I’ve been researching the language of online reviews for 6 years now. Prior to that, I had been using TripAdvisor reviews as a useful source of information about hotels whenever I planned to travel.
At some point in late 2008, I began thinking about the potential of TripAdvisor reviews as source of data for discourse analysis. (For those who are unfamiliar with discourse analysis, it’s basically a type of research that explores how people use language – and other symbolic resources – to create specific meanings in a given context. Discourse analysis is the kind of research that I do for my job and, as a professor of Applied Linguistics at a large research university in the Southeast USA, I also get to teach advanced students how to do discourse analysis.)
As I began exploring TripAdvisor’s various site features, my attention was drawn to a section labeled “Rants and Raves,” used by TripAdvisor to showcase the very BEST and the very WORST hotel reviews.
After reading several reviews in both categories, I quickly realized that the “Rants” were a heck of a lot more interesting than the “Raves.” I mean, I am really glad that all those folks decided to share their good experiences too… but they just don’t make for very interesting copy.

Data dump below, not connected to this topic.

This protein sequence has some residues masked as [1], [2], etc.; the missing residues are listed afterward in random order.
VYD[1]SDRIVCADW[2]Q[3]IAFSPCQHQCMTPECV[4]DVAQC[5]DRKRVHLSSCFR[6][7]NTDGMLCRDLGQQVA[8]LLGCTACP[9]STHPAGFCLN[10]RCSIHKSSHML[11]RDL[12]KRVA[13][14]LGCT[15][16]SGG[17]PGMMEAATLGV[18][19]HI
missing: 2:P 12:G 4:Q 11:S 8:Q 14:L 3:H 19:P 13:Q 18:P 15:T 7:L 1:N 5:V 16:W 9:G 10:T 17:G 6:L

In doing some background reading about online reviews, my initial impressions were corroborated by scholars like Ricci & Wietsma (2006) and Sen & Lerman (2007) , who found that readers do tend to pay more attention to negative reviews. (I happen to have a few ideas of my own about WHY this is, and I mention them in Chapter 5 of my forthcoming book.)
Wanting to learn more, I wrote to TripAdvisor several times, asking them “How do you select which reviews to feature in your ‘Rants and Raves’ section?” But they never responded to my inquiries. I am sure their legal department was busy with other, more pressing matters.
Undeterred, I decided to systematically observe the “Rants and Raves” section for several months. I discovered that there were about 5 or 6 different reviews that would cycle through for about one week, and that you could see them all in just few minutes by hitting “refresh.” The next week, another set of 5 or 6 reviews would be featured. And so on.
So that’s how I started my first collection of TripAdvisor reviews. I decided to focus only on the “Rants” since they included lots of gruesome and graphic details: blood stains, insects, inedible food, tales of truly horrible customer service. Plus linguistically, I found that the “Rants” also included a lot of vivid and interesting language: metaphor, hyperbole, extreme case formulations (e.g., This is the worst hotel I have ever stayed in during my 25 years of travel). I downloaded the 5-6 featured “Rants” each week, until I had a dataset of 100 negative reviews. This process took about 6 months.